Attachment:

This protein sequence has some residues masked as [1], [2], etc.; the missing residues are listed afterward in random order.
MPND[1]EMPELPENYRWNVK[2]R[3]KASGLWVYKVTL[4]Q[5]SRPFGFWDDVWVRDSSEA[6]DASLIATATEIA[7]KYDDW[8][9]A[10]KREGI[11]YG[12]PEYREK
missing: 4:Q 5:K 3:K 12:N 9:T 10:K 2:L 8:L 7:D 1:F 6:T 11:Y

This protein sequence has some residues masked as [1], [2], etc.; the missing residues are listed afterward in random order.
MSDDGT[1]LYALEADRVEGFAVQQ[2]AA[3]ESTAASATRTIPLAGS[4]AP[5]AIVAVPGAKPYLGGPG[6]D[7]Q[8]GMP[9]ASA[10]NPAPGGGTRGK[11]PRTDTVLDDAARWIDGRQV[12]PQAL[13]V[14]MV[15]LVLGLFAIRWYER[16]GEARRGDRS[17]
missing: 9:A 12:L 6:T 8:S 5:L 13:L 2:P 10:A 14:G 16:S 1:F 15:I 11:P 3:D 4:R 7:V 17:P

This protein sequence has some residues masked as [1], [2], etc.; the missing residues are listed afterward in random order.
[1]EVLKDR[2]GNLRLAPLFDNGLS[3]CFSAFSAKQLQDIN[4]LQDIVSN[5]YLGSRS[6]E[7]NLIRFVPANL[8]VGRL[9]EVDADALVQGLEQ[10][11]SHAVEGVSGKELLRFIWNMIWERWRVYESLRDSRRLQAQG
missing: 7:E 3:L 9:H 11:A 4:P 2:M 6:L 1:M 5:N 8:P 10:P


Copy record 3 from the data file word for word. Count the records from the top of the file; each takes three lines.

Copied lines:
This protein sequence has some residues masked as [1], [2], etc.; the missing residues are listed afterward in random order.
[1]EVLKDR[2]GNLRLAPLFDNGLS[3]CFSAFSAKQLQDIN[4]LQDIVSN[5]YLGSRS[6]E[7]NLIRFVPANL[8]VGRL[9]EVDADALVQGLEQ[10][11]SHAVEGVSGKELLRFIWNMIWERWRVYESLRDSRRLQAQG
missing: 7:E 3:L 9:H 11:A 4:P 2:M 6:L 1:M 5:N 8:P 10:P